Vapor pressure is defined as the pressure of a vapor in equilibrium with its non-vapor phases. The equilibrium exists where the phase boundary is at the same temperature because it’s not possible to obtain or maintain a system when different parts are of different temperatures. When there are two phases present, an imaginary line is drawn between them. Above this line, there’s only one phase and below it, there’s only the other phase. In a closed system, like for example a glass beaker, such a line does not exist.
What is vapor pressure? – Definition
The vapor pressure of water is the pressure of the water molecules that have evaporated from a liquid. The higher the temperature, the more molecules are in a given volume, and thus, the higher their vapor pressure.
Water has two forms: solid (ice) and liquid. When you heat ice up it turns into water (liquid). When you cool down a liquid like water it turns into ice (solid). This means that while we’re not heating or cooling our glass jar filled with “snow” aka dry ice (solid CO2), under normal circumstances we’re heating or cooling said glass jar filled with “water” aka H20 vapors (liquid).
Vapor pressure of water
Vapor pressure is the equilibrium partial pressure of a vapor in equilibrium with its non-vapor phases. In the case of a pure substance, such as water, the vapor pressure depends on temperature only and is determined by the interplay of various types of forces due to different types of molecules present in the liquid or solid phase and their interactions with each other and their surroundings.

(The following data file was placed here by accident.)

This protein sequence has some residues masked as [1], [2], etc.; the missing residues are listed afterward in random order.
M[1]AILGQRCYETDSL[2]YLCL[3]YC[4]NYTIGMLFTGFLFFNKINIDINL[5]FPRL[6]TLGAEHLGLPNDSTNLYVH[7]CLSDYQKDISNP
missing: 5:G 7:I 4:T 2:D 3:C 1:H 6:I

Vapor pressure is an indicative measure of a substance’s volatility at a given temperature; it does not measure volatility per se, as this term refers to the tendency to escape from high-pressure regions into lower-pressure ones (such as down through capillaries), rather than “escape” from one phase into another. For example: If you have ever taken off your coat when entering an air-conditioned room despite still wearing long gloves underneath, this is because your body heat causes evaporation from your skin which increases its water content; increasing its latent heat capacity thus maintaining a higher level of the body temperature than would otherwise occur without this process occurring (this process continues until all sweat on our skin has evaporated).
Factors influencing vapor pressure
There are several factors influencing vapor pressure:
- Temperature: The higher the temperature, the more likely molecules will be able to escape from a liquid and form a gas. In other words, as the temperature goes up, vapor pressure increases.
- Pressure: As atmosphere pressure increases (or the weight of air above your sample), it becomes harder for molecules to escape from their liquid state. This results in lower vapor pressures at higher altitudes where there is less oxygen in comparison with sea level; seawater has an average density of 1 g/cm3 compared with 0 g/cm3 on land.
At normal body temperature, 37°C (98.6°F), this vapor pressure is 47 mm Hg.
The vapor pressure of water at 30 degrees Celsius is 31.82 mmHg and the density is 0.9956 g/mL.
A simple measurement involves injecting a little of the liquid into a closed flask connected to a manometer.